11. It is weird that despite being crazy about baseball, I might have seen Burroughs play once a year. It was the days of the game of the week and since the Rangers weren’t good, the only time I can remember seeing him play was during the all-star game. Different time.

    I loved the 71 and 72 Topps, but that might have something to do with them being the first cards I ever bought.

    Hope you are well.


  12. Any of those old sets look good if you’re sifting through a bunch of them. The 1970 set is kind of ugly, but my complete set of Seattle Pilots is a beautiful thing.


  13. Scott Long:
    Good to hear from you. I have the League MVP card in this 1975 series for 1972, and I’m looking forward to taking a stab at an appreciation of those cards. To me, that ’72 set is like some wild Golden Age I just missed.

    sansho1:
    “my complete set of Seattle Pilots is a beautiful thing”

    That is about the most inarguable claim of aesthetic worth that I’ve ever seen.


  14. Remember the Kmart-Topps set that came in a box and pictured the cards of all MVP winners from each league over the previous 20 years? I picked a few of those up back around 1982 figuring I could cash them in later when they went up in value. Of course I’d be hard pressed to even get back the $1 I spent on them to begin with.

    However, that set gave me a great glimpse of the Topps cards going back 20 years as well as helping me memorize every MVP from each league during that time period. It helped me learn about guys like Zoilo Versailles and Ken Boyer and as an added bonus there was a Don Drysdale card included that talked about his scoreless inning streak in 58.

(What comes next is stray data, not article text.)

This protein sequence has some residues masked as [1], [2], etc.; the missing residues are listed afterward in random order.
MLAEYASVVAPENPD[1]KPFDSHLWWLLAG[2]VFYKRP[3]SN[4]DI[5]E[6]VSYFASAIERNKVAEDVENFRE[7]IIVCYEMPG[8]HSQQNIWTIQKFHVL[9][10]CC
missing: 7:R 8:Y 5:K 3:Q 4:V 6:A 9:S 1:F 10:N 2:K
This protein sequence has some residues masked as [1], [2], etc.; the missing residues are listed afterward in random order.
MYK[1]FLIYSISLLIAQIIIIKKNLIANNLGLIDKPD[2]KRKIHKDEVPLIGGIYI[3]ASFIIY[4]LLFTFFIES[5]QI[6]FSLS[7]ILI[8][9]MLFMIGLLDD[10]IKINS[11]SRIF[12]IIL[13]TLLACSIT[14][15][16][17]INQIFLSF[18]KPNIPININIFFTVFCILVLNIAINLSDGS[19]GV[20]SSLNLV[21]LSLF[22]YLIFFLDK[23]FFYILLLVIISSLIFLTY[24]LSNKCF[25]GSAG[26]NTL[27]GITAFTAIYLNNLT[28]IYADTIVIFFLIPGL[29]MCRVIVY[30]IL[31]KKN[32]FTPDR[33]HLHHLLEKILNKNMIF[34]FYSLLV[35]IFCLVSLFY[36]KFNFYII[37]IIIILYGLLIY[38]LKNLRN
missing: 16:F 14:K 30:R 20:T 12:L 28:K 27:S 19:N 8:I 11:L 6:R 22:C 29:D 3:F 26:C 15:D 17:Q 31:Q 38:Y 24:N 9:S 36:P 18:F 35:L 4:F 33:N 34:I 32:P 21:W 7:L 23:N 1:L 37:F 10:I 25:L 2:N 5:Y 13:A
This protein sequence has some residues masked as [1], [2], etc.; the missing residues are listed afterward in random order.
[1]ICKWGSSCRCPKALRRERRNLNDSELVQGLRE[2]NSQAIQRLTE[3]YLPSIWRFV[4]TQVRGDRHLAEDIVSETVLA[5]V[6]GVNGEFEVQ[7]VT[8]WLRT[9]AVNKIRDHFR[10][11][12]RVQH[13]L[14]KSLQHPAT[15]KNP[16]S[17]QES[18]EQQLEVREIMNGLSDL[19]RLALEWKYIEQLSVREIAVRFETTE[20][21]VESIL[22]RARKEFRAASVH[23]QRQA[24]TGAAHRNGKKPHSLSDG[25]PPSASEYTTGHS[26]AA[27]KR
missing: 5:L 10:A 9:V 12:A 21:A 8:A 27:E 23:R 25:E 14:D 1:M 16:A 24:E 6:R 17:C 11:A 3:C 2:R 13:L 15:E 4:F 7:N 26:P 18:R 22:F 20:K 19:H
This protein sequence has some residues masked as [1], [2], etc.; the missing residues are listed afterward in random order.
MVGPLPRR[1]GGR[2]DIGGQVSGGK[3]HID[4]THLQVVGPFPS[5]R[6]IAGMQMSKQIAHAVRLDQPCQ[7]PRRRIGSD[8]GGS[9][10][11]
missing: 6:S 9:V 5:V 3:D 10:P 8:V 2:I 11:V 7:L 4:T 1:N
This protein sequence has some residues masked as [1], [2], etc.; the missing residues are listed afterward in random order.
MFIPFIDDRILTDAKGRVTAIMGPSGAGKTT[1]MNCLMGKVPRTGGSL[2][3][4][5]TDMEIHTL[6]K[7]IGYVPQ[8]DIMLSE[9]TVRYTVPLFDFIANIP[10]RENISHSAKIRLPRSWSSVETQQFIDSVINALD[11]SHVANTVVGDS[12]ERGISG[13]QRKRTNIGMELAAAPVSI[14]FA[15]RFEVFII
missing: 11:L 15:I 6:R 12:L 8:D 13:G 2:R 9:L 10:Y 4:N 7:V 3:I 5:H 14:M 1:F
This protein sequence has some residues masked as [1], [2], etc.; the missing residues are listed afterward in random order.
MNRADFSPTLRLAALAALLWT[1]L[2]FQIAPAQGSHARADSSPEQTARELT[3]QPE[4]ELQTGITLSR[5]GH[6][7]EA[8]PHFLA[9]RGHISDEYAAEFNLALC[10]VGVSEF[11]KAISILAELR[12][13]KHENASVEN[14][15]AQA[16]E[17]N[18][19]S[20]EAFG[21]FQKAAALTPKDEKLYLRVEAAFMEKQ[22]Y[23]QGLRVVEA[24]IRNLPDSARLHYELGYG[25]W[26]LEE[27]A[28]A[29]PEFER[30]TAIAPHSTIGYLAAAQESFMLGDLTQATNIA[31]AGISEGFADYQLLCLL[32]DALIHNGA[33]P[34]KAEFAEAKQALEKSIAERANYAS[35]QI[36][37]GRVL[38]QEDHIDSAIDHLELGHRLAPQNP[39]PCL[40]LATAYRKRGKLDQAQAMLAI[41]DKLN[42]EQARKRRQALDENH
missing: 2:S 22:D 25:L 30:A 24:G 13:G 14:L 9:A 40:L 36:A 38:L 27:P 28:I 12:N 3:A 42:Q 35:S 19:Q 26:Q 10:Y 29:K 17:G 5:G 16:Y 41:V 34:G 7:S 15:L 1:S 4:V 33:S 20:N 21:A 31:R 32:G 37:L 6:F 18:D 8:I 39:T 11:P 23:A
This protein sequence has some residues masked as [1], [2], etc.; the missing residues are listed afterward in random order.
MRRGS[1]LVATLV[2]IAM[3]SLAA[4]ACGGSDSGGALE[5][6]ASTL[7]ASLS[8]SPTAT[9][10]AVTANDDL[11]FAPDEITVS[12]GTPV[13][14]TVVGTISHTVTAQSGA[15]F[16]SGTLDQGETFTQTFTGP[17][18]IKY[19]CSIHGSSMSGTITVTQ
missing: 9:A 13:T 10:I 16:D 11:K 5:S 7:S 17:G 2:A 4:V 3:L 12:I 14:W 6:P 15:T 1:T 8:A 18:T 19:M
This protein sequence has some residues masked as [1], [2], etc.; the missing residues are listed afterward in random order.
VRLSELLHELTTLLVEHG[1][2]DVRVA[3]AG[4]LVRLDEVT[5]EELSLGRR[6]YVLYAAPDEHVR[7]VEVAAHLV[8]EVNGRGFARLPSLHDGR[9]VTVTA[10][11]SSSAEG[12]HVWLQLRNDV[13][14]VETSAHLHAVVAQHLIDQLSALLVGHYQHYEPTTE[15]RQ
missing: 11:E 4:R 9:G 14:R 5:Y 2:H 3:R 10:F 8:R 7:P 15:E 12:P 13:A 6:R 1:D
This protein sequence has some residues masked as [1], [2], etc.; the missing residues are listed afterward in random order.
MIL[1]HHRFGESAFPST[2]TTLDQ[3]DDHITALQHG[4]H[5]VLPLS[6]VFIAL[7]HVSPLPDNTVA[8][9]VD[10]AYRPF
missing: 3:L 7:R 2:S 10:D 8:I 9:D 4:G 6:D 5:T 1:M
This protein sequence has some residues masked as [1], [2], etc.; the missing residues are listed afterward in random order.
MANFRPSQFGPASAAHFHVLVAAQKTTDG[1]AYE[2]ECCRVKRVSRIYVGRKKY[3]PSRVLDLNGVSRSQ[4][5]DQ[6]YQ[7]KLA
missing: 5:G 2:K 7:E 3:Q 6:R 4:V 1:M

I didn’t care for the 1974 set when I was a kid because some of the cards were sideways. It wasn’t until later I grew appreciation for the added possibilities of sideways pictures but back then I didn’t like having to turn the card to study the picture or read the name while sorting.


  15. My favorite set was 1969, the first year I collected. The lack of a border allowed the card to be nothing but picture (which, I’ll admit made the “BH,NH” cards look even worse *lol* BH,NH = Big head, no hat). What I really liked were the combo cards (such as “Bird Hill Aces” and “A’s Stars”) and the World Series cards were the absolute best. Because of the combo cards, I ended up going backwards to add to my collection as much as I went forward and I collected as many of the combo cards as possible. One of the best was from 1964 that had Mantle, Maris, Kaline and Cash (AL Bombers).

    The 1971 set was quite good as well with action pictures showing up as well as cards printed sideways. There were also little tidbits like the Chris SHort card which also showed Pete Rose on second base.

    I have to say I thought the 1973 and 1974 sets were a bit dull and I while I liked the color of the 1975 set, I was disappointed in the size (I lived in an area that had the “minis”) and I took a break from collecting. Once I got back into it in 1983, I ended up with both sizes of the 1975 set. 🙂

    My all-time favorite set? It was a test issue actually from 1967, a set of Red Sox stamps (the NL version was of the Pirates).


  16. Those MVP cards from 1975 are what got me interested in the older cards. As mentioned before, it was also fun to learn about the players and memorize who was MVP in which year. Even now, I can name off the MVP’s from 1951-1975, but I have a hard time with the ones before and after that time period.

    My favorite set from that time period is 1975 for sentimental reasons (it was the first set I ever came close to completing–a big feat for a 9-year-old).